Interestingly, the study by researchers at the Wharton School of Business found that increased ratios for executives and hourly employees did not improve performance.
Research focused on shareholder returns in 1999 and 2000 as they correlated with equity grants for 1998 and 1999. All the companies surveyed issued options to a broad cross-section of employees and 97% of these made grants at least once per year.
The study found that:
- larger firms have lower dilution from options but higher ratios of option value to salary.
- companies with more cash and less debt provide larger grants
- while volatility, tax rates, and research expenditures, showed no relationship to the size of grants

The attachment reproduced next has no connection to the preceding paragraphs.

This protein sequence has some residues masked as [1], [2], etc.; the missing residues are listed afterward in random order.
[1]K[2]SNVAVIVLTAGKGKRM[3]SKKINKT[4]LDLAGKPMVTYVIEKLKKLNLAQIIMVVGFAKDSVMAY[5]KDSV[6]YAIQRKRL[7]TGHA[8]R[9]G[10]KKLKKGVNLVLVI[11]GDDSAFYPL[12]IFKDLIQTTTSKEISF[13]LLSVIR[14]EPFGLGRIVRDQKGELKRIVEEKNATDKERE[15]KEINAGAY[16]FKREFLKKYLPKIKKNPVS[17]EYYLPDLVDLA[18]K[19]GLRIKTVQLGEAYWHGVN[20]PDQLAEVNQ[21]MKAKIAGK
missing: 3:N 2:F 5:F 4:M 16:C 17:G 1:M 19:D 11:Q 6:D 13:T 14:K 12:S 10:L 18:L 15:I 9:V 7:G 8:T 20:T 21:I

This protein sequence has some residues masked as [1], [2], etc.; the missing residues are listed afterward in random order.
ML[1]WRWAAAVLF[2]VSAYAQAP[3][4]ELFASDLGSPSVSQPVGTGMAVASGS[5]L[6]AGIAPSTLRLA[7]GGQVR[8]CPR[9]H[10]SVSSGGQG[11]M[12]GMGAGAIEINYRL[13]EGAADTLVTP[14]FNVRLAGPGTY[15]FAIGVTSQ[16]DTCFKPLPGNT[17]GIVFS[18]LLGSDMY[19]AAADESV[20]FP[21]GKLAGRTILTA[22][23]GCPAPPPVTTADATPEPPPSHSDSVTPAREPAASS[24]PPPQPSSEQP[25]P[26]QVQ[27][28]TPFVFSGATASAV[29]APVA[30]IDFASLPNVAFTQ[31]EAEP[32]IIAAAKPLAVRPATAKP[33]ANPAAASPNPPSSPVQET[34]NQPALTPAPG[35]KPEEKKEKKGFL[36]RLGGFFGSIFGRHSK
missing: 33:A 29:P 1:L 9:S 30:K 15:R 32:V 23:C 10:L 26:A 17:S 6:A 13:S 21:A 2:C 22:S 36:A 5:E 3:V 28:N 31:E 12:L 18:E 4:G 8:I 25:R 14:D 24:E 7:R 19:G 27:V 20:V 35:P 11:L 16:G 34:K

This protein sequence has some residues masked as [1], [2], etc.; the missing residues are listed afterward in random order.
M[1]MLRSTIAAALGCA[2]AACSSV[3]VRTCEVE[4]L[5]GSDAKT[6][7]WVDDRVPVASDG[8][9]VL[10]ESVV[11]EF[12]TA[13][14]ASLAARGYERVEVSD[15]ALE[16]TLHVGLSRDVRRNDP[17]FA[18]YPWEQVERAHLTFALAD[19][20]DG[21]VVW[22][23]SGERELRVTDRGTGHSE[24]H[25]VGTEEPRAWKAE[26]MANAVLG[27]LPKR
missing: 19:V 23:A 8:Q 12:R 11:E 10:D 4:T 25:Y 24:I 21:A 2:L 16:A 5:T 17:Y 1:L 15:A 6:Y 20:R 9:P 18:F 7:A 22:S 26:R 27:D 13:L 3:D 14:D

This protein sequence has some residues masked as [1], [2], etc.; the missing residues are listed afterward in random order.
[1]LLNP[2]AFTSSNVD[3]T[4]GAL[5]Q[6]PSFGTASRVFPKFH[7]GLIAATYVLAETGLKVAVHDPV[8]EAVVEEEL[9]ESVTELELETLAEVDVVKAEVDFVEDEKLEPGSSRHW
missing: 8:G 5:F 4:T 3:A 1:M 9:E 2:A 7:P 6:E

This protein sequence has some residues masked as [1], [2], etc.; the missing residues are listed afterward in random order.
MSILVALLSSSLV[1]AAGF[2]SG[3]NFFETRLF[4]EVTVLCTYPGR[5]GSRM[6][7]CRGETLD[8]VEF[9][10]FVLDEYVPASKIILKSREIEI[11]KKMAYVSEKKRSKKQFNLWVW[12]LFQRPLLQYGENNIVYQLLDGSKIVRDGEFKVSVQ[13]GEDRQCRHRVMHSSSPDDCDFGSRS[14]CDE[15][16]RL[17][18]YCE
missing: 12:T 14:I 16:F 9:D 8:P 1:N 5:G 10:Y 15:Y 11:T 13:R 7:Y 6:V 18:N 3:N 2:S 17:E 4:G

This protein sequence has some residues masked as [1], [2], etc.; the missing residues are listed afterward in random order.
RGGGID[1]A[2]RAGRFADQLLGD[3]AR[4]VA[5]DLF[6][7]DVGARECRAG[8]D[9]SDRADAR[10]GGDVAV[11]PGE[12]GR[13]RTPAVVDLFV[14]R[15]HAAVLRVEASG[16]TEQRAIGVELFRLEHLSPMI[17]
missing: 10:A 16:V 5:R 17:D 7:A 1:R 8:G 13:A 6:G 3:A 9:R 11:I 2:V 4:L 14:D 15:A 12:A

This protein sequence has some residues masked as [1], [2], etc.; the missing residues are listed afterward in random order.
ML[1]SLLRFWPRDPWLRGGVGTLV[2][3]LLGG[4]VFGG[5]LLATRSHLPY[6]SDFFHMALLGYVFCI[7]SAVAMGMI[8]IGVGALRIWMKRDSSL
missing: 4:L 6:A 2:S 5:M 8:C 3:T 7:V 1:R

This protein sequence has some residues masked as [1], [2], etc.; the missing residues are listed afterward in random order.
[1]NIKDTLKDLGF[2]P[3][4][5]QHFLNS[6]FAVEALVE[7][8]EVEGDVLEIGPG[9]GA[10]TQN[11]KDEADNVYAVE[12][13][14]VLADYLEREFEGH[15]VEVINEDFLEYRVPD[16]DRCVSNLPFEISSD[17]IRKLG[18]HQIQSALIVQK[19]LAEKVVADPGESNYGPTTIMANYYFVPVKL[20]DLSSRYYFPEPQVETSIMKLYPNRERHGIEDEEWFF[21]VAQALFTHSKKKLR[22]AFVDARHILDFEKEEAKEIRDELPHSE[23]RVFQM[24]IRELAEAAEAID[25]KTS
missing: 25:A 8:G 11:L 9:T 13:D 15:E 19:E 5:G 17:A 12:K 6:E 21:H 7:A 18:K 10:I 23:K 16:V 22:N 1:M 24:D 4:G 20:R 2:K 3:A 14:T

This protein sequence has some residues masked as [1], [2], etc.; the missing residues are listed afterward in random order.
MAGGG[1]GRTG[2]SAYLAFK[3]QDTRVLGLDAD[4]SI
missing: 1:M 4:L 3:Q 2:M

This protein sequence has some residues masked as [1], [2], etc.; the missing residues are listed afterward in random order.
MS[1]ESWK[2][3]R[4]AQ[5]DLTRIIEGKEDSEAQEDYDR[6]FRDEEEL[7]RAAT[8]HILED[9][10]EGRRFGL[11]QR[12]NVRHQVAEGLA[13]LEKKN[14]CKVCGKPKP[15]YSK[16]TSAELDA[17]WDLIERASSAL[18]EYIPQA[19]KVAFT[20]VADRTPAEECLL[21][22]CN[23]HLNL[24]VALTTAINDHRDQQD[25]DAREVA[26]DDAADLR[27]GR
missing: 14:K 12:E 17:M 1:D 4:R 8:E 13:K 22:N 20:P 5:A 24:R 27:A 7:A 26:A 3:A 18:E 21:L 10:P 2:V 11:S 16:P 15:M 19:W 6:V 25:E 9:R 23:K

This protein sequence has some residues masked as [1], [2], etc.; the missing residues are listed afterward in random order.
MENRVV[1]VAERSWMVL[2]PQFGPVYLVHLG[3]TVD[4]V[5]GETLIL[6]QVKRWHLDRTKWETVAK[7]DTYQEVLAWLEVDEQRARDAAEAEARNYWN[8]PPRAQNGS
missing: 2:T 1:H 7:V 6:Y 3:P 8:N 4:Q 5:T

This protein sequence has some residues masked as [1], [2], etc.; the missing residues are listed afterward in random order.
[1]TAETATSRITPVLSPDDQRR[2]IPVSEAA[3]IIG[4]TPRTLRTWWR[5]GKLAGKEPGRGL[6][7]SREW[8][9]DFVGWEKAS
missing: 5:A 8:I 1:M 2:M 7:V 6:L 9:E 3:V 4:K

When the ratio of equity grant value to salary was increased by 20% in the groups below, the following effects on the share price were found:
- for managers below the senior executive level, an increase of 4.7% in value
- for technical employees, a 5.1% increase,
- non-technical and non-executive employees, a 2.7% rise, while
- increases in grants to top management had no impact on share performance.
It should be noted that the period studied was an unusual one in stock market history, and stock prices are not a perfect performance measure as they are subject to so many other factors outside of a companies business practices.
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